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New pastor at Newberry United Methodist Church

By Carol Stiffler

Jackie Roe was only able to call Milan, Michigan, home for two years before she was asked to move to the Upper Peninsula. Roe was asked to take over the United Methodist congregation from Tim Calloway, who was moved to Bad Axe.

The decisions are made by the church’s bishop, Roe said, and she hadn’t requested the transfer. Neither had Calloway. But they said yes, and Roe believes it was all inspired by God, though the transition is always painful.

Before Milan, she was in Cass City. Before Cass City, it was Gladstone. Before that, she was in Gwinn. She is now pastoring the United Methodist churches in both Engadine and Newberry, and she lives in the parsonage in Engadine. She moved here with her cat, Tigger, who rules the roost, she admits.

Roe has learned the art of delicately jumping in, because time is short. She doesn’t barge in, but she may not have time to ease in slowly before the bishop calls the next move.

“I try to be relational,” she said. “I get to know people. Get to know what they think, where they’re at with their relationship with God. You have to meet their basic needs before they can hear, or get to know God.”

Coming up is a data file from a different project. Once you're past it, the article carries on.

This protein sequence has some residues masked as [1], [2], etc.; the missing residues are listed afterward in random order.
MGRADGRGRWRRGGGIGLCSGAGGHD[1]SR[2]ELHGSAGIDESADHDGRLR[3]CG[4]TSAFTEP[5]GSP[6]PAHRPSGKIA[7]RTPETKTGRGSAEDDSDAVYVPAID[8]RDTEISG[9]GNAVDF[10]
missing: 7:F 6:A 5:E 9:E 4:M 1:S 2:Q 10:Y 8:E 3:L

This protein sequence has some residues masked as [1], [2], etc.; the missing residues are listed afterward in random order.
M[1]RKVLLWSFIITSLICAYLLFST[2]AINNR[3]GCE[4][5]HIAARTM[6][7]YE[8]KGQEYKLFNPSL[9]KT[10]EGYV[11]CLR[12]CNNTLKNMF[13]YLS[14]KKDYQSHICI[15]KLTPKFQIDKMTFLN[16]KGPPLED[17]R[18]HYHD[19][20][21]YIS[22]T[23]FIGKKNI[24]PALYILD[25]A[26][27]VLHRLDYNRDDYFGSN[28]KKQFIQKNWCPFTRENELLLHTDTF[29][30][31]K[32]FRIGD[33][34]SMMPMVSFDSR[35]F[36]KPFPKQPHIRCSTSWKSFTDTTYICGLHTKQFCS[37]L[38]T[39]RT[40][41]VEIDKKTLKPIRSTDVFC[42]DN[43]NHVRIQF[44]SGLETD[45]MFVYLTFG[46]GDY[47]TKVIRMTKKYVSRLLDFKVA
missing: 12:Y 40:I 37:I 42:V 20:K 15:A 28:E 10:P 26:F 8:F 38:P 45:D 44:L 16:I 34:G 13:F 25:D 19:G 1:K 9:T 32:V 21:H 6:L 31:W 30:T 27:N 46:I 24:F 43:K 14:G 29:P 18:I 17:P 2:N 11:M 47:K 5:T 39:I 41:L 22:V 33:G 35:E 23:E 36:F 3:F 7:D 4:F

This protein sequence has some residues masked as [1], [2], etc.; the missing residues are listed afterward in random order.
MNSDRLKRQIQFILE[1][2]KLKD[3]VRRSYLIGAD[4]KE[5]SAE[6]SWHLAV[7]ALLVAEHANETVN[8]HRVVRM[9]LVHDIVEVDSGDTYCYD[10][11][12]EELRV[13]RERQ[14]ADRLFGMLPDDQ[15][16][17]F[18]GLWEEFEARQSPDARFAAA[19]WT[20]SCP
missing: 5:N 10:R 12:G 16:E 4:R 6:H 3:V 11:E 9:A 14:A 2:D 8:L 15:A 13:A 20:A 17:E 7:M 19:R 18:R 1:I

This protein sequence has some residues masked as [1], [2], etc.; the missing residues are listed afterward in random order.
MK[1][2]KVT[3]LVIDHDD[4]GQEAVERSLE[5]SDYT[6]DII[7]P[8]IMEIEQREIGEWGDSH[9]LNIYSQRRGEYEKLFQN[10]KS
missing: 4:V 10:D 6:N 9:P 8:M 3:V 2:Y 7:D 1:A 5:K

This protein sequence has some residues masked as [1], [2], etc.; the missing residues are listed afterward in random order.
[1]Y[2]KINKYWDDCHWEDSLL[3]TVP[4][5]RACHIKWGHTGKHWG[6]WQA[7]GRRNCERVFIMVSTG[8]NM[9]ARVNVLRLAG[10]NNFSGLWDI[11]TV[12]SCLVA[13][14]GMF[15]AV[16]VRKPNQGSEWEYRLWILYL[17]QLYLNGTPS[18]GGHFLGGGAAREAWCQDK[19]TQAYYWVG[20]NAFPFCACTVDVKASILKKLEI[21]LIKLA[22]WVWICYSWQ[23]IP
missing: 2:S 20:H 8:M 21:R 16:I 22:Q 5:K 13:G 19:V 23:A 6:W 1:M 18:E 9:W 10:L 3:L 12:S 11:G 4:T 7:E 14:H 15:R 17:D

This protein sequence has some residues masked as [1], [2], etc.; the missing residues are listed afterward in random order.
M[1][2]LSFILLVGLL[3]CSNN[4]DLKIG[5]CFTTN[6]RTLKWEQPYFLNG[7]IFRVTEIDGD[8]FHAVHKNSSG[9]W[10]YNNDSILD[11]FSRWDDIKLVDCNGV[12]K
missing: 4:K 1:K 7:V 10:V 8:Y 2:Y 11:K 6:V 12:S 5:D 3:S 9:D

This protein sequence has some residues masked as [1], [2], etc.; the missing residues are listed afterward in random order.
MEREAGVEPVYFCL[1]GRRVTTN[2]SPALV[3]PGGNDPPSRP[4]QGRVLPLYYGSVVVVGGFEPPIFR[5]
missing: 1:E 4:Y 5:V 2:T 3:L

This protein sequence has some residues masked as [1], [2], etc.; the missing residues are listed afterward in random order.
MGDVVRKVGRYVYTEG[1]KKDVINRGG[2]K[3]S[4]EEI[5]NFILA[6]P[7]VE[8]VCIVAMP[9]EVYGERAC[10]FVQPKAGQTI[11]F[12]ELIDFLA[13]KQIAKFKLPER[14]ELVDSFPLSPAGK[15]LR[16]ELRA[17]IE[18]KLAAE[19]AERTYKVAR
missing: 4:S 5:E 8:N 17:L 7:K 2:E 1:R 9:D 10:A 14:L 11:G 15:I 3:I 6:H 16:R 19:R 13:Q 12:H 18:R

Upon arrival, you already have a family, said Roe, who is in her 25th year as a pastor. “People are ready to greet you. Yet you are the new person.”

Roe had been visiting the area five years ago when Randy Hildebrant gave her a shirt for the God’s Country Cooperative Parish, which the Newberry and Engadine United Methodist churches belong to. She put it in her closet and never wore it. But when the bishop gave her the news of her move, she remembered the shirt and put it on for the first time. It fit.

“I think that was such a God thing,” she said. “God knew I was coming.”

She arrives to the area in strange times – church services have only recently resumed, and the congregation is wearing masks. There are no hugs, hymns, or cups of coffee. Every other pew is taped off, and half the congregation attends at 8:30, sitting in the available pews. After a 30-minute service, the church hall is cleaned. The other half of the congregation shows up at 9:30, sitting in the rows that had been taped off earlier.

She introduced herself in her first sermon, given on July 19, and began a series on transitions in her July 26 message. Why do we have to go through transition, whether it is a new pastor, life after COVID, the death of a loved one, or high school graduation.

“Where is God in all of that?” she asked. “God is there. We just have to be open to God.”